Longstreet, later critiquing Union general William Franklin’s failure to exploit the advantage, assessed the lost opportunity thusly: “He would in all probability have given us trouble. The partial success he had at that point might have been pushed vigorously by such a force and might have thrown our right entirely from position, in which event the result would have depended on the skillful handling of the forces.” In other words, Hill’s gaff seriously jeopardized Lee’s army.

That Hill’s lapse of judgment went unpunished, or even merited a gentle rebuke in battle reports, seems a point of leniency by both Lee and Jackson. Hill had been advised of the danger. The Light Division suffered some 2,120 casualties in the action, a far greater number than would have occurred under more prudent troop deployment.

An even greater gaff occurred three months after Gettysburg. Hill fell into a trap at Bristoe Station, failing to conduct routine reconnaissance before he ordered a blind charge of two brigades against Union troops waiting to cross Broad Run. Three divisions of federal infantrymen, hidden in a railroad cut, rose up to unleash a withering enfilading fire against his men. Hill recalled it as a “very deliberate and destructive fire.”

One Southern participant remembers their first lines “were mowed down like grain before a reaper.” The Third Corps took 1,900 casualties; outnumbering Union loses by 6 to 1. The following day, Lee and Hill surveyed the corps-strewn battlefield. Hill’s explanation of the previous day’s events left Lee disillusioned. "Well, well, General," he said, when the younger officer had finished, "bury these poor men and let us say no more about it."

Hill acknowledged in his official battle report that it wasn’t his finest hour, albeit he couched his self-criticism in as lenient terms as possible: “I am convinced that I made the attack too hastily, and at the same time that a delay of half an hour, and there would have been no enemy to attack. In that event I believe I should equally have blamed myself for not attacking at once.”

One had to wonder if Hill’s nagging illness increasingly clouded his thinking. By war’s end his old ailment may have begun to get the best of him. His absence from the battlefield became more frequent, including the critical test at bloody Spotsylvania. In any case, his health could not have helped his disposition or judgment.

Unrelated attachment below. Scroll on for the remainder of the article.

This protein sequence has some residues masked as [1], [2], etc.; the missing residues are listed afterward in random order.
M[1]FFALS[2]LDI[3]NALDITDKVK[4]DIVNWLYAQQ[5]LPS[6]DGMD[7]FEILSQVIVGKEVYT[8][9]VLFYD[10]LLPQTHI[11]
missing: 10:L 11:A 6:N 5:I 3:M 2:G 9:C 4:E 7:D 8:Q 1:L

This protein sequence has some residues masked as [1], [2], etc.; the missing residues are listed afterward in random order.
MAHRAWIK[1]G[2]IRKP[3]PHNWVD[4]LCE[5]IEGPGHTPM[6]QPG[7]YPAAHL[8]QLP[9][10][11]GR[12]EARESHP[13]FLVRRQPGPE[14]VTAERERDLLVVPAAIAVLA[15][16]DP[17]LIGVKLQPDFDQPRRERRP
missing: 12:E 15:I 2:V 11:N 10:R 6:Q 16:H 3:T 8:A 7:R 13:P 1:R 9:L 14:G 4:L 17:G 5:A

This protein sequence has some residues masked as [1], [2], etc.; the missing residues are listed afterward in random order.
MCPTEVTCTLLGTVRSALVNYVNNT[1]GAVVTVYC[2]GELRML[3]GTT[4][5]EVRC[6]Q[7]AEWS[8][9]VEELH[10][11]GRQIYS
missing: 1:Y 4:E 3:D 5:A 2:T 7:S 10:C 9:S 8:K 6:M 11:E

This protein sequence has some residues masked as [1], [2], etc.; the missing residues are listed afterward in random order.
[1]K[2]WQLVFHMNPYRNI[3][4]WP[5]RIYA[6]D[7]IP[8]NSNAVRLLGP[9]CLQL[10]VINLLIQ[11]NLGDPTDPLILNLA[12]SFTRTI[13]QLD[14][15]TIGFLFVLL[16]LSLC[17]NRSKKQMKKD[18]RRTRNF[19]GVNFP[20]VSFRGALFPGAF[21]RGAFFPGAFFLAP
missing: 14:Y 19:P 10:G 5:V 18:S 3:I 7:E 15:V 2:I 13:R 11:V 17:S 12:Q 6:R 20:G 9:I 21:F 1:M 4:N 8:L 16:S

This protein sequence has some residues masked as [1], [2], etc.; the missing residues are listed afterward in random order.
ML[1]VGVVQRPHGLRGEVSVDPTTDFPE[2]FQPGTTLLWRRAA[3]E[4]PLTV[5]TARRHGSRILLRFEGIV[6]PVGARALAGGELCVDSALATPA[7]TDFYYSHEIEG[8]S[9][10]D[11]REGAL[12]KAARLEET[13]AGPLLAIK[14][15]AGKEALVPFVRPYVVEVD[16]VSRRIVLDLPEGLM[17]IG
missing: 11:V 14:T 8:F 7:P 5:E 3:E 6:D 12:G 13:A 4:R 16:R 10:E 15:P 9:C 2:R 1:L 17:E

By late May, 1865 the war’s outcome was no longer in doubt. General Grant had relentlessly driven Lee and his haggard army for the last year. Trench warfare ruled the day. As the rebels finally sought to abandon Petersburg and vacate the Southern capitol, Richmond, Hill rose from his sick bed to rally his troops. Riding ahead to reconnoiter the field, he encountered enemy skirmishers of the 138th Pennsylvania Infantry Regiment, who shot him dead as he attempted their capture.

George Tucker, his sergeant of couriers, accompanied the general on his last ride. Tucker remembered the scene: “He fell, where his gallant spirit was ever found, in the path of duty, and left behind luminous with heroic deeds for the land and course he loved so well.”

Lee, with little time to grieve, cried upon hearing the news and murmured, “He is at rest now and we who are left are the ones to suffer.” Hill’s death was senseless. By then, the South’s cause was lost—its time almost up. One week later Lee would sign surrender documents with Grant at a little table in an Appomattox farmhouse.

The New York Times noted A.P. Hill’s passing, paying a reluctant compliment. “He has shown considerable ability and great bravery in a wicked cause,” it wrote. Since the death of Stonewall Jackson and the wounding of Longstreet, Hill had been “Lee’s mainstay.”

Today, the body of the last great Southern general to die in the war lies beneath a Richmond monument topped with his likeness.


Pages: 1 2 3